Touring companies are presented with a particular challenge when it comes to marketing and communications. The intermittent nature of the contact with the audience can make it difficult to build and develop an ongoing consistent relationship. In addition, it can be tricky to have enough that is relevant to say in between productions or tours. And often, financial constraints compound the issue with little or no budgets for marketing material to be produced.
Against this background digital and social media becomes particularly valuable as a way to extend the reach of your other marketing activity and to build loyalty and interest outside of specific performances.
Your website should be the starting point for your digital activity. Regardless of the simplicity or complexity of your website, it is vital that it conveys the personality of the company. Carefully consider the language used in the website copy, you want to draw people in, to encourage them to explore the site and find out more. If possible, have a professional copywriter work with you to develop a clear tone-of-voice. The visual appeal of the site is likely to be important too and video can also be a great way to engage visitors to the site and help you to showcase your particular style.
Of course there’s no point having a website if people can’t find it; ensuring your website is optimised for search engines (so that you appear high up in search results for relevant words and phrases) is vital. If you’re unable, for budget reasons, to work with an SEO (search engine optimisation) specialist, the easiest part to focus on, without any specific SEO knowledge, is ensuring that relevant keywords are included in your copy and that other websites are linking to yours. So ask venues and any other relevant organisations or partners if they’d be willing to include a link from their site to yours. Maintaining a blog can also be great for SEO since it provides more opportunities for incoming links, to your blog posts, plus it means a continual supply of fresh content for the site, which search engines generally favour. A regularly updated and well-written blog is not only good for SEO purposes, it’s also a brilliant way to generate interest in your latest show and it provides content for you to share within other social media channels.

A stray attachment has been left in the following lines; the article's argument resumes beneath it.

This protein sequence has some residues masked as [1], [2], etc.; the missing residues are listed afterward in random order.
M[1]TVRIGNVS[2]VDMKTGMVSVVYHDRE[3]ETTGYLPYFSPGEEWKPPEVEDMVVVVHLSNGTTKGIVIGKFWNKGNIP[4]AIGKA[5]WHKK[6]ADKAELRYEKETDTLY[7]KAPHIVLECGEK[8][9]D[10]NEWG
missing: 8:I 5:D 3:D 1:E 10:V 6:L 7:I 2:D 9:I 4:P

The most interesting and effective blogs, in the arts and cultural sector, provide added detail and offer readers a way to really get to know the personalities, day-to-day happenings and stories within the company. Some companies will blog about the production process of a show, including rehearsals and behind the scenes information. New blog posts also provide people with a reason to return to a website and can result in interaction and engagement in the comments section. Whatever the content and structure of your website, you should always consider what else you’d like your website to achieve. Make it very easy for people to sign up to your email newsletter and provide prompts throughout the site to encourage them to do so. Consider adding social plugins, so that if you have a Facebook page or a twitter account people can follow there and then, rather than having to leave your site to do so.
Insight and practical recommendations for how CPPs can harness digital tools more effectively.
Working with a London museum to understand the impact that their new contemporary entrance and more accessible exhibition space has had on improving visitors' experiences.